The Bubble begins with Noam (Ohad Knoller) working at a border station in Israel, who locks eyes briefly with a young Palestinian man. After finishing his service, he returns to Tel Aviv, where he shares an apartment with another gay man and a young woman, living a bohemian-style life. Shortly after this, the Palestinian, Ashraf, shows up at his doorstep with Noam’s passport, which he had dropped at the border. They immediately feel the attraction between each other, alternately talking and kissing.
Noam’s roommates agree to allow Ashraf to move in with them, giving him a fake Jewish identity so that he can carry on with his gay identity more freely in the liberal city of Tel Aviv than he ever would have been able to do in Palestine. It couldn’t last forever, though, and Noam’s female roommate’s brother outs Ashraf as a Palestine, causing him to flee to his home.
Noam hears a report of violence in Ashraf’s hometown, and pretends to be a journalist so that he can visit, where they reconnect and kiss briefly. This is witnessed by Ashraf’s brother-in-law, which complicates things further as he expects Ashraf to marry his cousin.
Violence and tragedy strikes, killing Ashraf’s sister and maiming Noam’s female roommate, and leading to a sequence of events that ends with Ashraf begrudgingly taking the burden of carrying out a suicide bombing in the streets of Tel Aviv outside the café where his friends helped him find work. Noam sees what’s about to happen, and rushes to the street to embrace and kiss him last time, where the two are engulfed in the detonation together.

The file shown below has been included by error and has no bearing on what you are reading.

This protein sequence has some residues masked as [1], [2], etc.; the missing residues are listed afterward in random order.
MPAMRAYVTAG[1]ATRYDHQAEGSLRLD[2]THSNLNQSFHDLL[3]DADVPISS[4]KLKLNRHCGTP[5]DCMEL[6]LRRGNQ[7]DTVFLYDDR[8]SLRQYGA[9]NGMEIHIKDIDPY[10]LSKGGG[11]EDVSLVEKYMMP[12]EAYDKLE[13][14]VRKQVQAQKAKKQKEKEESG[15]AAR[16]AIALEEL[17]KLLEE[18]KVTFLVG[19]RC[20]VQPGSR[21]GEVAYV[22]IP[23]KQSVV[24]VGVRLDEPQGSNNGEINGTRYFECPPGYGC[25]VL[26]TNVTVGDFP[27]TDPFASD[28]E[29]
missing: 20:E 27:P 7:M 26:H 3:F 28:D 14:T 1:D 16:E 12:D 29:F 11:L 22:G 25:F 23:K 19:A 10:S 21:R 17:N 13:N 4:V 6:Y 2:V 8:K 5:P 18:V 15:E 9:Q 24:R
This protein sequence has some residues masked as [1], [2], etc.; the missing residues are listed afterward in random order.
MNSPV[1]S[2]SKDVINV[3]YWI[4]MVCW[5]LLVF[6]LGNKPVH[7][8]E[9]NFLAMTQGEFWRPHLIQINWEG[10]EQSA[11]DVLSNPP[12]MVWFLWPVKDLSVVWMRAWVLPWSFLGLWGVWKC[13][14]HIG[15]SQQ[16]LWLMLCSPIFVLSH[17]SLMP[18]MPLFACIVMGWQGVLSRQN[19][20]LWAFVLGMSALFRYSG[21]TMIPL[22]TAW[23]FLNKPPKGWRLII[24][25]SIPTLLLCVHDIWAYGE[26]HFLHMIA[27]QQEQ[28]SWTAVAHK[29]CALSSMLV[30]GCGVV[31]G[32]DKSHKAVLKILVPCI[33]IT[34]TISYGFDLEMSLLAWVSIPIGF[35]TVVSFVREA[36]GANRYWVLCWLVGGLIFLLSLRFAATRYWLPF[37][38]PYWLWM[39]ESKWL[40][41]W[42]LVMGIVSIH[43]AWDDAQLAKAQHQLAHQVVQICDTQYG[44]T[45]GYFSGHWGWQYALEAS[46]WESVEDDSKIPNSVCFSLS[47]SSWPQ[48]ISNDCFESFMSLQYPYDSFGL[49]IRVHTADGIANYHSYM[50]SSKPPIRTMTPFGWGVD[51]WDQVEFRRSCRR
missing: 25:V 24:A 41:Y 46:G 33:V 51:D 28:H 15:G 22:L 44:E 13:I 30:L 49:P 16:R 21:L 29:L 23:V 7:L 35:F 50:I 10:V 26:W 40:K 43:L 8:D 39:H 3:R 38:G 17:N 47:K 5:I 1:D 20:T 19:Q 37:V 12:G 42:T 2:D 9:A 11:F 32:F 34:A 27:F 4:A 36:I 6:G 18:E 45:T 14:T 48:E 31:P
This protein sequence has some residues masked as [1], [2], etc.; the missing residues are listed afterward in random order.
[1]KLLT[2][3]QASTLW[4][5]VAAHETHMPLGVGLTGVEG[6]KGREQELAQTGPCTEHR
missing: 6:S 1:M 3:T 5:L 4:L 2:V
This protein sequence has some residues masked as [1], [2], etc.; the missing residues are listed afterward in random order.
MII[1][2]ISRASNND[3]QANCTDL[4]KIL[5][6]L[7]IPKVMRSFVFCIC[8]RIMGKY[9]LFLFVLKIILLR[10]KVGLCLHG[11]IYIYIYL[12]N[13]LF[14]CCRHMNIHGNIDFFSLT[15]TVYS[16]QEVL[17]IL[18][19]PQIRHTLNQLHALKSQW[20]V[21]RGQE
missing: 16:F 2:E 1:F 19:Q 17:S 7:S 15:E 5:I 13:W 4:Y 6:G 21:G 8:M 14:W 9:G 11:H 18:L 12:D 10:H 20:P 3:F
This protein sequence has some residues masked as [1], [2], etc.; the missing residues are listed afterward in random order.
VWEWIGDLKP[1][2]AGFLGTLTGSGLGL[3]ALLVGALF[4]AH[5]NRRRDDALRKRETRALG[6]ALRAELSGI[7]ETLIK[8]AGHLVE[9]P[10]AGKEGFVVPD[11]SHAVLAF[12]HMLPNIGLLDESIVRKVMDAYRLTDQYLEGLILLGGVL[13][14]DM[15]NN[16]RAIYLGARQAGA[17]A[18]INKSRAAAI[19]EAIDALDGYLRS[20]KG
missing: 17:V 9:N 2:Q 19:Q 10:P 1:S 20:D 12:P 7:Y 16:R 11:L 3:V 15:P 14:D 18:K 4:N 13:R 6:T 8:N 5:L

“Director and co-writer Eytan Fox is going for a sexually democratic, politically aware variation on story themes familiar to “Sex and the City” viewers. (At one point Lulu is referred to as “Miss Israeli Carrie Bradshaw.”) Surprisingly, it works, and the entire cast is excellent.”
— Michael Phillips, Chicago Tribune
Gay Themed Films, Did You Know?
The Bubble might be the most personally important film that Eytan Fox has created. In telling about his experiences with coming out of the closet, he described the struggle he and his father experienced in reaching an understanding, which only truly was achieved around the time of filming this project. Very shortly after the film’s premiere, and after confessing his final understanding of his son, Eytan’s father passed away due to a heart attack. Review our Gay Themed Films Here